Help me figure this out - planing upside down, or sailing a torpedo? - Page 2 - SailNet Community

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Go Back   SailNet Community > Skills and Seamanship > Learning to Sail
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  #11  
Old 04-21-2008
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I used to have the same issues sailing the old Impulse dinghy (a 12' cat-rigged rocket-ship) in winds that I really shouldn't have been sailing in...

It took a bit of practice, but the basic technique was to make your less-than-gentle turn on the top of a wave and hike out the stern (literally over the stern of the boat) as hard as possible easing the mainsheet at the same time.

With the bow pointing skywards, the boat would then literally launch itself off the top of the wave you were on, skip off the back of the one in front and away you went on a "Screaming Reach" (the wind is screaming, the boat is screaming, you're screaming!..).

On a boat with a jib, it's a bit more controllable than it was for us: Pull in hard on the jib as you make the turn to depower the boat a bit, wait for the wave crest and then let it out to go flying. Timing is everything, but it's awesome fun!!
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Old 04-21-2008
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My girlfriend at the time used a technique where I would throw my body over the windward rail as she made the tack and then she would tighten the backstay and leave the jib up; "Screaming Reach" is a good name for it! But we seldom had big swells. I would usually scream as we would come close to flipping it. She said that pulling the backstay would pull the CE of the mainsail further back and keep the nose from diving. It was a move she learned in Mobile Bay. I could never pull it off, so when i was at the helm I just reefed the jib in the tack. It may have something to do with the difference in body weight (she was 95lbs and i was 160lbs).
Glad you found good use in my recommendations Lancer28! If you are brave, try one of the variations of a Xtreem Screaming Reach and see if that will work as well. Just be prepared, more than once our boat capsized and we were pulling the mask out of the mud.
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  #13  
Old 04-21-2008
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Quote:
Originally Posted by ardoin View Post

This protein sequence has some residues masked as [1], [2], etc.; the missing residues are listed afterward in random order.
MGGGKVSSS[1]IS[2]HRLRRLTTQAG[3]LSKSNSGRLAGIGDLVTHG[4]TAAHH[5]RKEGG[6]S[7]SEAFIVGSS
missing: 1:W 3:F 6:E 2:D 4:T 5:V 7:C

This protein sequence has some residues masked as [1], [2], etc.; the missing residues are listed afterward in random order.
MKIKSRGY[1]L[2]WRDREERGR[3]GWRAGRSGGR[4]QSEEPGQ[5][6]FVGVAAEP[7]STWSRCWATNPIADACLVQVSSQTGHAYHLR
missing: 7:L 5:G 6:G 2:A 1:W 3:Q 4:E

My girlfriend at the time used a technique where I would throw my body over the windward rail as she made the tack and then she would tighten the backstay and leave the jib up; "Screaming Reach" is a good name for it! But we seldom had big swells. I would usually scream as we would come close to flipping it. She said that pulling the backstay would pull the CE of the mainsail further back and keep the nose from diving.
That's a good idea! I guess it would - but only if you've got a backstay. Not all fractionals do..

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Originally Posted by ardoin View Post
It was a move she learned in Mobile Bay. I could never pull it off, so when i was at the helm I just reefed the jib in the tack. It may have something to do with the difference in body weight (she was 95lbs and i was 160lbs).
Weight isn't it - actually the more weight the better - but to pull it off you've got to be quick on your feet. Many a time I wasn't fast enough and the bow ploughed in.. Lancer-style!

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Glad you found good use in my recommendations Lancer28! If you are brave, try one of the variations of a Xtreem Screaming Reach and see if that will work as well. Just be prepared, more than once our boat capsized and we were pulling the mask out of the mud.
LOL! I assume you meant "mast", but given the speed at which the boat will capsize if you stuff it up (approximately the same speed as the wind!), if you happened to be near a mud bank at the time you just might be referring to your face!!
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Last edited by Classic30; 04-21-2008 at 09:42 PM.
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Old 04-21-2008
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Call me chicken and i type faster than i read (mask mast only one letter different )
I always thought it was the weight that made it easier for her to pull it off. Never planted my face in the mud but just about every time that boat went over we were working to free the mast from the mud. Vermillion Bay is shallow and muddy, managed to avoid the oyster and shell bars.
Now i'm missing the small boat... it was great fun.
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